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1.  Neurologist Consistency in interpreting information provided by an Interactive Visualization Software for Deep Brain Stimulation Post-Operative Programming Assistance 
Introduction
Post-operative programming in deep brain stimulation (DBS) therapy for movement disorders can be challenging and time consuming. Providing the neurologist with tools to visualize the electrode location relative to the patient’s anatomy along with models of tissue activation and statistical data can therefore be very helpful. In this study, we evaluate the consistency between neurologists in interpreting and using such information provided by our DBS programming assistance software.
Methods
Five neurologists experienced in DBS programming were each given a dataset of 29 leads implanted in 17 patients. For each patient, probabilistic maps of stimulation response, anatomical images, models of tissue activation volumes and electrode positions were presented inside a software framework called CRAVE. Consistency between neurologists in optimal contact selection using the software was measured.
Results
With only the efficacy map, the average consistency among the five neurologists with respect to the mode and mean of their selections was 97% and 95% respectively while these numbers were 93% and 89% respectively when both efficacy and an adverse effect map were used simultaneously. Fleiss’ kappa statistic also showed very strong agreement among the neurologists (0.87 when using one map and 0.72 when using two maps).
Conclusion
Our five neurologists demonstrated high consistency in interpreting information provided by the CRAVE interactive visualization software for DBS post-operative programming assistance. Three of our five neurologists had no prior experience with the software which suggests the software has a short learning curve and contact selection is not dependent on familiarity with the program tools.
doi:10.1111/ner.12061
PMCID: PMC4039015  PMID: 23647701
computer-assisted post-operative programming assistance; deep brain stimulation; electrophysiological statistical atlases; 3D anatomical structures; non-rigid image registration
2.  Pilot Study Assessing the Feasibility of Applying Bilateral Subthalamic Nucleus Deep Brain Stimulation in Very Early Stage Parkinson's Disease: Study design and rationale 
Journal of Parkinson's disease  2012;2(3):215-223.
Background
Deep brain stimulation provides significant symptomatic benefit for people with advanced Parkinson's disease whose symptoms are no longer adequately controlled with medication. Preliminary evidence suggests that subthalamic nucleus stimulation may also be efficacious in early Parkinson's disease, and results of animal studies suggest that it may spare dopaminergic neurons in the substantia nigra.
Objective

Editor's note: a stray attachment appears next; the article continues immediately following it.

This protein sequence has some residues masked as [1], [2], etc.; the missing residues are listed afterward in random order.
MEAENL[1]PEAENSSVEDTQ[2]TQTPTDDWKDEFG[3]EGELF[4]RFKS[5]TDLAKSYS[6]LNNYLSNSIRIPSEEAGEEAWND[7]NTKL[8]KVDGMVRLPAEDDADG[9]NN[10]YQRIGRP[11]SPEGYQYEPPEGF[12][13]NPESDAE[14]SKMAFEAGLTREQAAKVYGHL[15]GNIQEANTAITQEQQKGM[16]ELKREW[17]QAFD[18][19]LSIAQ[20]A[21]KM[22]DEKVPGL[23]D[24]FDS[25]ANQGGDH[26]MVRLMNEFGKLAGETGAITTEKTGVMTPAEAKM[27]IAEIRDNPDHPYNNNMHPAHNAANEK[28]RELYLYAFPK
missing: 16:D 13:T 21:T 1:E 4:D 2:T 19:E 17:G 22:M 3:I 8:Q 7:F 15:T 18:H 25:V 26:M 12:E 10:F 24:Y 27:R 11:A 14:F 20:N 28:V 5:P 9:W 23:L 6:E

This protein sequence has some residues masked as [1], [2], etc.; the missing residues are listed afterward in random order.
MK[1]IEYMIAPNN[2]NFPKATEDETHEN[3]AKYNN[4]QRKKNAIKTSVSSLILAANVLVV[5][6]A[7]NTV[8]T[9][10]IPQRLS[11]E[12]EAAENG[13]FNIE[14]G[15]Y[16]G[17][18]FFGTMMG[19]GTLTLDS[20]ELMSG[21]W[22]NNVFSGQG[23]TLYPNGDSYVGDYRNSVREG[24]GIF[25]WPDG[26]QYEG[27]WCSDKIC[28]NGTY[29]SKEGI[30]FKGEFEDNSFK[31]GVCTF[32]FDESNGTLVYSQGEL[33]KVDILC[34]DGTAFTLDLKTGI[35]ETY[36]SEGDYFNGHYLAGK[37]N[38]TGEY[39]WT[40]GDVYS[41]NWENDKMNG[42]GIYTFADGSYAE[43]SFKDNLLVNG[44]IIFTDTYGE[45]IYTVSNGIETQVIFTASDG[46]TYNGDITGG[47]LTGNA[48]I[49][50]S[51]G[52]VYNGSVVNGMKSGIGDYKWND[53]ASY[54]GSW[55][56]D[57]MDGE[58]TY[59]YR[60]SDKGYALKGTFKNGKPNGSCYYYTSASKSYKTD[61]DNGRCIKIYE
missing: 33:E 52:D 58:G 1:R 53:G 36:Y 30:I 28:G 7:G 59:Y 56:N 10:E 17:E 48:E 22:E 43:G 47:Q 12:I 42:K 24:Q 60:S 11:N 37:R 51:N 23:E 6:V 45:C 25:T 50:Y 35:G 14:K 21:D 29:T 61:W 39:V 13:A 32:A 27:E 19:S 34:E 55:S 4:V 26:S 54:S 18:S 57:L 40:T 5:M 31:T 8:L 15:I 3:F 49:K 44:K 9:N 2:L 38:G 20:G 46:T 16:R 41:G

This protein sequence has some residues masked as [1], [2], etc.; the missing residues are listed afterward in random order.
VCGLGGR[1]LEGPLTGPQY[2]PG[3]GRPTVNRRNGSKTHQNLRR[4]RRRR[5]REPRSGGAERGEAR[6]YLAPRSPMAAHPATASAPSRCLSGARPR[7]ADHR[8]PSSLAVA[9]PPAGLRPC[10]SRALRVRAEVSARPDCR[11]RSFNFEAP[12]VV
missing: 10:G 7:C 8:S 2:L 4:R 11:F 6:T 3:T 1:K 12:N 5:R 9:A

We report the methodology and design of a novel Phase I clinical trial testing the safety and tolerability of deep brain stimulation in early Parkinson's disease and discuss previous failed attempts at neuroprotection.
Methods
We recently conducted a prospective, randomized, parallel-group, single-blind pilot clinical trial of deep brain stimulation in early Parkinson's disease. Subjects were randomized to receive either optimal drug therapy or deep brain stimulation plus optimal drug therapy. Follow-up visits occurred every six months for a period of two years and included week-long therapy washouts.
Results
Thirty subjects with Hoehn & Yahr Stage II idiopathic Parkinson's disease were enrolled over a period of 32 months. Twenty-nine subjects completed all follow-up visits; one patient in the optimal drug therapy group withdrew from the study after baseline. Baseline characteristics for all thirty patients were not significantly different.
Conclusions
This study demonstrates that it is possible to recruit and retain subjects in a clinical trial testing deep brain stimulation in early Parkinson's disease. The results of this trial will be used to support the design of a Phase III, multicenter trial investigating the efficacy of deep brain stimulation in early Parkinson's disease.
doi:10.3233/JPD-2012-012095
PMCID: PMC4165487  PMID: 23938229
Parkinson's disease; deep brain stimulation; subthalamic nucleus; research design
3.  Validating an objective video-based dyskinesia severity score in Parkinson’s disease patients 
Parkinsonism & related disorders  2012;19(2):232-237.
Dyskinesia is a common side effect of prolonged dopaminergic therapy in Parkinson’s disease patients. Assessing the severity of dyskinesia can help develop better pharmacological and surgical interventions. We have developed a semi-automatic video-based objective dyskinesia quantifying measure called the severity score (SVS) that was evaluated on 35 patient videos. We present a study to evaluate the utility of our severity score and compare its performance to clinical ratings of neurologists. In addition to the Unified Dyskinesia Rating Scale (UDysRS) score for each video, four neurologists provided three sets of time lapsed ratings and rankings of the 35 videos using a specifically developed protocol. The statistical analysis of our data using Kendall’s tau-b and intra-class correlations shows that (a) ranking patient videos based on severity is suitable for studying the utility of the SVS, and (b) SVS exhibits moderate utility to quantify dyskinesia severity when compared to manual assessment of dyskinesia by neurologists using the UDysRS. These results support the effective use of SVS as an objective measure to quantify dyskinesia and the rationale for a ranking system that complements traditional rating scales.
doi:10.1016/j.parkreldis.2012.10.015
PMCID: PMC4105342  PMID: 23182314
Parkinson’s disease; rating scales; quantify dyskinesia; rater variability; severity ranking
4.  A rare sequence variant in intron 1 of THAP1 is associated with primary dystonia